Licensing & IP Valutation

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By Ruth Fischer

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Licensing & IP Valutation

  1. 1. Licensing and IP Valuation Ruth Fisher, PhD www.QuantAA.com
  2. 2. Outline <ul><li>When and Why You Need an Expert </li></ul><ul><li>Components of IP Valuations </li></ul><ul><ul><li>Fields of Use </li></ul></ul><ul><ul><li>Discount Factors </li></ul></ul><ul><ul><li>Profit Streams </li></ul></ul><ul><li>Profit Allocation: Licensor v. Licensee </li></ul><ul><li>Issues re Maximization of IP Value </li></ul>
  3. 3. When and Why You Need a Valuation Expert <ul><li>Cost of Expert Valuation: </li></ul><ul><li>$1,000s – $10,000s </li></ul><ul><li>Use an expert when accuracy and credibility are important </li></ul><ul><ul><li>Valuation subject to scrutiny </li></ul></ul><ul><ul><li>Large investments will be made </li></ul></ul>
  4. 4. Valuation Effort Required Large Very High Litigation Large High Intra-Company Transfers Large High Joint Ventures Large High Tax-Related Ventures Level of Effort Required Expected Degree of Scrutiny Circumstance
  5. 5. Valuation Effort Required (cont.) Medium Medium R&D Investment Medium Medium In-Kind Contribution Medium Medium Licensing (Sale & Purchase) Medium Medium Business Decision Making Level of Effort Required Expected Degree of Scrutiny Circumstance
  6. 6. Valuation Effort Required (cont.) Source: Patrick H. Sullivan, Profiting from Intellectual Capital: Extracting Value from Innovation . John Wiley & Sons, Inc., 1998, p.183. Small Low Initial Estimate Medium Medium Exploitation Potential Medium Medium Portfolio Management Level of Effort Required Expected Degree of Scrutiny Circumstance
  7. 7. Components of IP Valuations <ul><li>IP Value </li></ul><ul><li>= Sum for all Fields of Use i of </li></ul><ul><li>( Present Discounted Value ) i </li></ul><ul><li> of ( Profit ) i </li></ul>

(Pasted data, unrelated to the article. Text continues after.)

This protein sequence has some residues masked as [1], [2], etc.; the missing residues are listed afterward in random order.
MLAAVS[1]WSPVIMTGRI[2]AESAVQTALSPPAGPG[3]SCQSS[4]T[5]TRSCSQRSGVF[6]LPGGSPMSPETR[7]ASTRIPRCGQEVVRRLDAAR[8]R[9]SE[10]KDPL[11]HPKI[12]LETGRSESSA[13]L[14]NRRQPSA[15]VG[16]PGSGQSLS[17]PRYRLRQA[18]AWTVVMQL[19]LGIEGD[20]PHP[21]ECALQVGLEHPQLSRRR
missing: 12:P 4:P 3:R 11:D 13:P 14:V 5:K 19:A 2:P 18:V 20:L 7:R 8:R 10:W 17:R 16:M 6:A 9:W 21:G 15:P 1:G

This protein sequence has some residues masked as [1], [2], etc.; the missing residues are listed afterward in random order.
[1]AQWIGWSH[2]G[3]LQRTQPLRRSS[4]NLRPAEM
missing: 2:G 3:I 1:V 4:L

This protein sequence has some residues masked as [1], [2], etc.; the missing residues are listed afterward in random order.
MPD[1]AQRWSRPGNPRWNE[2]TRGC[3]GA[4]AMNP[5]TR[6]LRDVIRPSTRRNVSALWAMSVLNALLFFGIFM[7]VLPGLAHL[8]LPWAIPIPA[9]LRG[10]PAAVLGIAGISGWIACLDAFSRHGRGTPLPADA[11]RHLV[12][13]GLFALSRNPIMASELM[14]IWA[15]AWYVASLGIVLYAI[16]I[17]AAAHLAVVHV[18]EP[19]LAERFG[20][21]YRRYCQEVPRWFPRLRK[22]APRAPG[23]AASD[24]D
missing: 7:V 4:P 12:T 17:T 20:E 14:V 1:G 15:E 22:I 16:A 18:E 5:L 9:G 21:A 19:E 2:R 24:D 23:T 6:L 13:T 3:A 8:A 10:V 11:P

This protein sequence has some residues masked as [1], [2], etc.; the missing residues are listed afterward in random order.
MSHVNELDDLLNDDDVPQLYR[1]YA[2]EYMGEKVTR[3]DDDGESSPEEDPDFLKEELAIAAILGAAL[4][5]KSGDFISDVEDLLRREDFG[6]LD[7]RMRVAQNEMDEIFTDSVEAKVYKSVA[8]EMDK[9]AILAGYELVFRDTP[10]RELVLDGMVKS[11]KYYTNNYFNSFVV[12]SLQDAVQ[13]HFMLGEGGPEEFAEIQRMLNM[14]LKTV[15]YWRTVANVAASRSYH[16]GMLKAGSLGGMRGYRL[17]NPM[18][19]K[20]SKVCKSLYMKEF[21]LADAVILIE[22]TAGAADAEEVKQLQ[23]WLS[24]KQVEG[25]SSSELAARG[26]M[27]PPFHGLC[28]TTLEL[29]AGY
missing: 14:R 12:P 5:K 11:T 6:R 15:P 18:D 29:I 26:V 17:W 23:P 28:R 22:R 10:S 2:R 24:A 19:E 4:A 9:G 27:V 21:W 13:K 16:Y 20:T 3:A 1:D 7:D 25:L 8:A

8. 8. Fields of Use <ul><li>A field of use is a specific application, industry, product line, or geography for the invention </li></ul><ul><li>Each field of use may be developed, licensed, and/or marketed separately </li></ul><ul><li>Each field of use must be valued separately </li></ul>
  9. 9. Examples of Fields of Use <ul><li>Saran Wrap® </li></ul><ul><ul><li>Meat packaging in the United States </li></ul></ul><ul><ul><li>Book packaging in Europe </li></ul></ul><ul><ul><li>Packaging of entertainment products (CDs, DVDs, etc.) </li></ul></ul><ul><ul><li>Gift packaging (wrapping paper) </li></ul></ul>
  10. 10. Fields of Use Matrix $50M $100M $75M Latin America $0 $200M $100M Household Products $750M $50M $500M Entertainment $50M $100M $250M Food Asia Europe U.S.
  11. 11. Present Discounted Value <ul><li>Intuitively: A dollar today is worth more than a dollar tomorrow , and discounting makes you indifferent between revenue in future and PDV of revenue today </li></ul><ul><li>Discounting accounts for </li></ul><ul><ul><li>Time Value of Money : Interest rate and/or opportunity cost (return on other projects) </li></ul></ul><ul><ul><li>Technology Risks : Will the invention yield a viable product? </li></ul></ul><ul><ul><li>Marketing Risks : Will there be demand for the product at a profitable price? </li></ul></ul>
  12. 12. Present Discounted Value (cont.) <ul><li>PDV is calculated by applying discount factors to future revenue streams </li></ul><ul><li>Discount factors are “weights” for future $ relative to initial period $ </li></ul><ul><ul><li>Weights decrease with time </li></ul></ul><ul><ul><li>Weights decrease with risk (discount rate) </li></ul></ul>
  13. 13. Discount Factors: A Graphical Illustration
  14. 14. Discounted Factor
  15. 15. Present Discounted Value: A Tabular Example $2.61 ( ↓ 48%) 0.20 0.30 0.44 0.67 1.00 Discount Factor r = 50% $3.36 ( ↓ 33%) 0.41 0.51 0.64 0.80 1.00 Discount Factor r = 25% $4.17 ( ↓ 17%) 0.68 0.75 0.83 0.91 1.00 Discount Factor r = 10% $5.00 $1 $1 $1 $1 $1 Nominal $ PV Period 5 Period 4 Period 3 Period 2 Period 1
  16. 16. Present Discounted Value: A Tabular Example (cont.)
  17. 17. Present Discounted Value: Another Tabular Example $2.48 ( ↓ 26%) $2 $2 $1 $0 $0 Nominal $ $4.24 ( ↑ 26%) $0 $0 $1 $2 $2 Nominal $ $3.36 $1 $1 $1 $1 $1 Nominal $ 0.41 0.51 0.64 0.80 1.00 Discount Factor: r = 25% PV Period 5 Period 4 Period 3 Period 2 Period 1
  18. 18. Present Discounted Value: Another Tabular Example (cont.)
  19. 19. Discount Rates <ul><li>Discount Rates (Levels of Risk) </li></ul><ul><ul><li>Vary across Industries </li></ul></ul><ul><ul><li>Increase with Time to Market </li></ul></ul><ul><ul><li>Decrease with Stage of Development </li></ul></ul><ul><ul><ul><li>Basic Research Result : Development of idea </li></ul></ul></ul><ul><ul><ul><li>Prototype Development Stage : Functionality of technology </li></ul></ul></ul><ul><ul><ul><li>Pilot Production Stage : Manufacturing ability </li></ul></ul></ul><ul><ul><ul><li>Advanced Stage : Product marketing and production </li></ul></ul></ul>